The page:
Beta cell regeneration

Beta cells have traditionally been viewed as long lived cells having a low replication potential. With this, the potential for their regeneration following the autoimmune destruction in type 1 diabetes was considered to be unlikely. However, several recent lines of evidence indicate that the regenerative capability of the endocrine pancreas is potentially higher than previously thought. Indeed, age appears to be an influential factor (i.e., the younger the age, the greater the potential for replication; especially in those under the age of 10), while other factors (e.g., pregnancy, obesity, pancreatitis) also support the potential for beta cell replication.

Adult beta cells are long lived cells

Mitotic figures are exceedingly rare in the adult human pancreas, although replication is relatively high in early fetal life, it diminishes exponentially after birth and reaches near-zero values in young adults. The apparent absence of neoformation led to the concept that beta cells, like neurons, are long-living cells that last for many years and perhaps even a life-time; provided that they are not destroyed by an autoimmune process noted for type 1 diabetes. This concept is supported by recent estimates of beta cell life span, using a quantification of cytoplasmic lipofuscin inclusions that are known to increase linearly with age. Using this approach, it has been calculated that 97% of beta cells are established by the age of twenty [1]. This finding is in line with other approaches using 14C carbon dating and thymidine analogue incorporation [2].

Adult beta cells retain a potential for increased replication

Although beta cells are only rarely found to divide, especially in those above the age of 10[3], frequent mitotic figures have been reported in individual case studies of non-diabetic adult patients with, amongst others, acute liver disease. Moreover, high levels of beta cell replication, reaching levels normally only found in the early fetal pancreas, were observed in the pancreas of young-adult patients on extended life support (fig 1) and in the inflamed islets of an autoantibody-positive individual [4]. These findings support the idea that beta cells retain a substantial capacity for replication, but are only induced in doing so under specific clinical conditions that need to be analyzed in more detail.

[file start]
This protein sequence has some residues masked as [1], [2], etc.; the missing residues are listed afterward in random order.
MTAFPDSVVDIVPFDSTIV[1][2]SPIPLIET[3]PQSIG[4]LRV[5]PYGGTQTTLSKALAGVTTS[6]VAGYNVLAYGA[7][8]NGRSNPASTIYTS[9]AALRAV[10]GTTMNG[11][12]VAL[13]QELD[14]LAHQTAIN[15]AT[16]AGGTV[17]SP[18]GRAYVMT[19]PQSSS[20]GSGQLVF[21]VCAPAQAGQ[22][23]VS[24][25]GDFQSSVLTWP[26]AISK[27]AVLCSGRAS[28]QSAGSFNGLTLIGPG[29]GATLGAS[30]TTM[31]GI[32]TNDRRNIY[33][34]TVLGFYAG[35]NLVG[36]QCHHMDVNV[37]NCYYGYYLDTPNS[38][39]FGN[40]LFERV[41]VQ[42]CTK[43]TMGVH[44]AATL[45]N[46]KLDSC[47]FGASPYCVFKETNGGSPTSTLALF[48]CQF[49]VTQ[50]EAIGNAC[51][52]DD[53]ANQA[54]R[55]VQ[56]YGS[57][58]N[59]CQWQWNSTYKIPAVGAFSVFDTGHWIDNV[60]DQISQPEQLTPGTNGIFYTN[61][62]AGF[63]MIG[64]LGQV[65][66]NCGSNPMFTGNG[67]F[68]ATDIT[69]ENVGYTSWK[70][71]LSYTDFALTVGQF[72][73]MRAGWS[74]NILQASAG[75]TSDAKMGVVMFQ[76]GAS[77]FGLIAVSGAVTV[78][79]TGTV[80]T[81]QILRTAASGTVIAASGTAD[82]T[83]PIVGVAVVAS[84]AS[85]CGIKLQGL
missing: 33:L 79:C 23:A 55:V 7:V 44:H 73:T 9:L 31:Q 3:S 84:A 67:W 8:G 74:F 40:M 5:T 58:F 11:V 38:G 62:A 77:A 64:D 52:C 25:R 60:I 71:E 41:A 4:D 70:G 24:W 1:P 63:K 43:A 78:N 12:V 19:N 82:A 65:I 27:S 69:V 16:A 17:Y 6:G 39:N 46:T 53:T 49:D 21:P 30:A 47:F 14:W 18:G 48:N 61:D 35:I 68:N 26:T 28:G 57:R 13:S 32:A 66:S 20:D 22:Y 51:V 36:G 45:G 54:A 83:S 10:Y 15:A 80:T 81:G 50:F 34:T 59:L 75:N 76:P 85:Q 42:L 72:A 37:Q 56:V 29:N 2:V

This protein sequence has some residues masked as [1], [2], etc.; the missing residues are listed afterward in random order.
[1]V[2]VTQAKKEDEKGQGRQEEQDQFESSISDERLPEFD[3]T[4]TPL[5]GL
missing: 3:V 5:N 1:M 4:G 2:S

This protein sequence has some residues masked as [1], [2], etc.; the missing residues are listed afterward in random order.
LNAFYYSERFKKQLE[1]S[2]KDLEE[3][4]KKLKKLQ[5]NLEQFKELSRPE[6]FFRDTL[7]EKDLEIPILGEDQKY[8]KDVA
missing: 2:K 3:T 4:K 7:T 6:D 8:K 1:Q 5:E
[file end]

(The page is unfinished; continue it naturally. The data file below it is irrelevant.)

Fig 1 Replicating islet cells (Ki67-brown) in the pancreas of a 19 year old male organ donor on prolonged life support. Endocrine cells are stained in red.
Fig 1 Replicating islet cells (Ki67-brown) in the pancreas of a 19 year old male organ donor on prolonged life support. Endocrine cells are stained in red.

References

  1. ^ Cnop M, Igoillo-Esteve M, Hughes SJ, Walker JN, Cnop I, Clark A. Longevity of human islet alpa and beta cells. Diabetes, Obesity and Metabolism 13 (suppl1):39-46, 2011.

  2. ^ In’t Veld P, De Munck N, Van Belle K, Buelens N, Ling Z, Weets I, Haentjens P, Pipeleers-Marichal M, Gorus F, Pipeleers D. Beta cell replication is increased in donor organs from young patients after prolonged life support. Diabetes 59: 1702-1708, 2010.

  3. ^ Gregg BE, Moore PC, Demozay D, Hall BA, Li M, Husain A, Wright AJ, Atkinson MA, Rhodes CJ.J Clin Endocrinol Metab. 2012 Jun 28. [Epub ahead of print]

  4. ^ Perl S, Kushner JA, Buchholz BA, Meeker AK, Stein GM, Hsieh M, Kirby M, Pechhold S, Liu EH, Harlan DM, Tisdale JF. J Clin Endocrinol Metab. 2010 Oct;95(10):E234-9. Epub 2010 Jul 21.

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